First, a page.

|Recombinant H1N1 HA protein|
|0.2 μm filtered solution in PBS with 50 % HRP-protector, pH 7.4|
|Produced in rabbits immunized with purified, recombinant Influenza A virus H1N1 (Swine Flu 2009) Hemagglutinin extracellular domain. H1N1 Hemagglutinin / HA specific IgG was purified by Influenza A virus H1N1 Hemagglutinin / HA affinity chromatography, and conjugated with horseradish peroxidase (HRP).|
|H1N1 (A/California/04/2009) HA|
H1N1 (A/California/07/2009) HA
WB: 1-2 μg/mL
ELISA: This antibody can be used as a detection reagent in a H1N1 HA sandwich immunoassay (Catalog#SEK001) in combination with the mouse anti-H1N1 HA monoclonal antibody and recombinant H1N1 HA as the standard. The suggested concentration range for this detection is 1-4 μg/mL and should be titrated to determine the optimal concentration.
This antibody can be used as a detection reagent in a H1N1 HA sandwich immunoassay (Catalog#SEK001) in combination with the mouse anti-H1N1 HA monoclonal antibody and recombinant H1N1 HA as the standard. The suggested concentration range for this detection is 1-4 μg/mL and should be titrated to determine the optimal concentration.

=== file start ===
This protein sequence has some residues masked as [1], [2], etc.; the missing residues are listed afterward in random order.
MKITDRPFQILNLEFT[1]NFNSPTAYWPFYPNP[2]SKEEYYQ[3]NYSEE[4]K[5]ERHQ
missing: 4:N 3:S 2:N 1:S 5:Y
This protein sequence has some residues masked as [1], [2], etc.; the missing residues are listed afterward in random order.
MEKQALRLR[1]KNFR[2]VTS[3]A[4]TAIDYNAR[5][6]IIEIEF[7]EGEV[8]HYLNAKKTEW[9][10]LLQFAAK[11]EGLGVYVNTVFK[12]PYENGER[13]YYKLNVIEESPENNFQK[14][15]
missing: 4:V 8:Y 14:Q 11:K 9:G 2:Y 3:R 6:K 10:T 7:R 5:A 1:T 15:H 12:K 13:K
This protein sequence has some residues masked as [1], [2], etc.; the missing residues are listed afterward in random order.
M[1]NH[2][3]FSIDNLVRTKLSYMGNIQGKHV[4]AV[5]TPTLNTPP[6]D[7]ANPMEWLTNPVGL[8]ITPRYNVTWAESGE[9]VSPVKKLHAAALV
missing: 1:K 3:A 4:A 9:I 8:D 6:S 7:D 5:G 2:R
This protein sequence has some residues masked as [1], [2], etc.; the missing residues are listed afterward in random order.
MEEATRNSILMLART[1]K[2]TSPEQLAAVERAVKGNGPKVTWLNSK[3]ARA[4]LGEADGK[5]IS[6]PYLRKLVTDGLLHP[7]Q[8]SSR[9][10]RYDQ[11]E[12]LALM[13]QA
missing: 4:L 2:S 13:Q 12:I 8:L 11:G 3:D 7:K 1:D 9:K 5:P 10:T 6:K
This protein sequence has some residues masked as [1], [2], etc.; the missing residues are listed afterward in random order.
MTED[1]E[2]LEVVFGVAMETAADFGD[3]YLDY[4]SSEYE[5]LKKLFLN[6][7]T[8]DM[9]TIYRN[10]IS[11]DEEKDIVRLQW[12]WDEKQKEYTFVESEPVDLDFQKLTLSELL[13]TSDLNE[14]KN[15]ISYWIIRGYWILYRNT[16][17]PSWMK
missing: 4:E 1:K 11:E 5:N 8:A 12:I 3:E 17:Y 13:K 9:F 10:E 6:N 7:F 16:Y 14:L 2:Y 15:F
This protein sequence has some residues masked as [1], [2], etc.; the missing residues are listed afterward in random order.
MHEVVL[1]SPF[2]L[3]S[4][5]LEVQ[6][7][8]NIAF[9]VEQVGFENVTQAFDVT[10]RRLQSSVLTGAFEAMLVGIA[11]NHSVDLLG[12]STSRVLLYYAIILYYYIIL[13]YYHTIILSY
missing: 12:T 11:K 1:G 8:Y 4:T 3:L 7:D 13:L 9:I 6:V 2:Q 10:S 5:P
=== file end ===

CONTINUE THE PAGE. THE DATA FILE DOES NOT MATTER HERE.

|This antibody can be stored at 2℃-8℃ for twelve months without detectable loss of activity. Do not freeze !|
The influenza viral Hemagglutinin (HA) protein is a homo trimer with a receptor binding pocket on the globular head of each monomer.HA has at least 18 different antigens. These subtypes are named H1 through H18.HA has two functions. Firstly, it allows the recognition of target vertebrate cells, accomplished through the binding to these cells' sialic acid-containing receptors. Secondly, once bound it facilitates the entry of the viral genome into the target cells by causing the fusion of host endosomal membrane with the viral membrane.The influenza virus Hemagglutinin (HA) protein is translated in cells as a single protein, HA0, or hemagglutinin precursor protein. For viral activation, hemagglutinin precursor protein (HA0) must be cleaved by a trypsin-like serine endoprotease at a specific site, normally coded for by a single basic amino acid (usually arginine) between the HA1 and HA2 domains of the protein. After cleavage, the two disulfide-bonded protein domains produce the mature form of the protein subunits as a prerequisite for the conformational change necessary for fusion and hence viral infectivity.